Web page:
To steelman the odds' consistency (though I agree with you that the market isn't really reflecting careful thinking from enough people), Biden is farther ahead in the 538 projection now than he was before, but on the other hand, Trump has completely gotten away with refusing to commit to a peaceful transfer of power. Even if that's not the most surprising thing in the world (how far indeed we have fallen), it wasn't at 100% two months ago.
There's certainly a tradeoff involved in using a disputed example as your first illustration of a general concept (here, Bayesian reasoning vs the Traditional Scientific Method).
I can't help but think of Scott Alexander's long posts, where usually there's a division of topics between roman-numeraled sections, but sometimes it seems like it's just "oh, it's been too long since the last one, got to break it up somehow". I do think this really helps with readability; it reminds the reader to take a breath, in some sense.
Or like, taking something that works together as a self-contained thought but is too long to serve the function of a paragraph, and just splitting it by adding a superficially segue-like sentence at the start of the second part.
It may not be possible to cleanly divide the Technical Explanation2 into multiple posts that each stand on their own, but even separating it awkwardly into several chapters would make it less intimidating and invite more comments.
(I think this may be the longest post in the Sequences.)
I forget if I've said this elsewhere, but we should expect human intelligence to be just a bit above the bare minimum required to result in technological advancement. Otherwise, our ancestors would have been where we are now.
(Just a bit above, because there was the nice little overhang of cultural transmission: once the hardware got good enough, the software could be transmitted way more effectively between people and across generations. So we're quite a bit more intelligent than our basically anatomically equivalent ancestors of 500,000 years ago. But not as big a gap as the gap from that ancestor to our last common ancestor with chimps, 6-7 million years ago.)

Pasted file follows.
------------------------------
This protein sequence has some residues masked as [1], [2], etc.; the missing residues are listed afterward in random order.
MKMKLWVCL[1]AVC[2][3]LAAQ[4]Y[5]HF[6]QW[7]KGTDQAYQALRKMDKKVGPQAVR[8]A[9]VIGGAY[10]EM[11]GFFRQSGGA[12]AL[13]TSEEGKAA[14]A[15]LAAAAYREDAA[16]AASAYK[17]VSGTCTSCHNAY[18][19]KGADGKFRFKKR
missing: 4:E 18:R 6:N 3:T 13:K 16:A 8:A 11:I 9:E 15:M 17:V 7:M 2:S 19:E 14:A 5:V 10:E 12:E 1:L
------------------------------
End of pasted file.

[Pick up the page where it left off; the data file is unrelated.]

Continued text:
Additional hypothesis: everything is becoming more political than it has been since the Civil War, to the extent that any celebration of a new piece of construction/infrastructure/technology would also be protested. (I would even agree with the protesters in many cases! Adding more automobile infrastructure to cities is really bad!)
The only things today [where there's common knowledge that the demonstration will swamp any counter-demonstration] are major local sports achievements.
(I notice that my model is confused in the case of John Glenn's final spaceflight. NASA achievements would normally be nonpartisan, but Glenn was a sitting Democratic Senator at the time of the mission! I guess they figured that in heavily Democratic NYC, not enough Republicans would dare to make a stink.)
Eliezer's mistake here was that he didn't, before the QM sequence, write a general post to the effect that you don't have an additional Bayesian burden of proof if your theory was proposed chronologically later. Given such a reference, it would have been a lot simpler to refer to that concept without it seeming like special pleading here.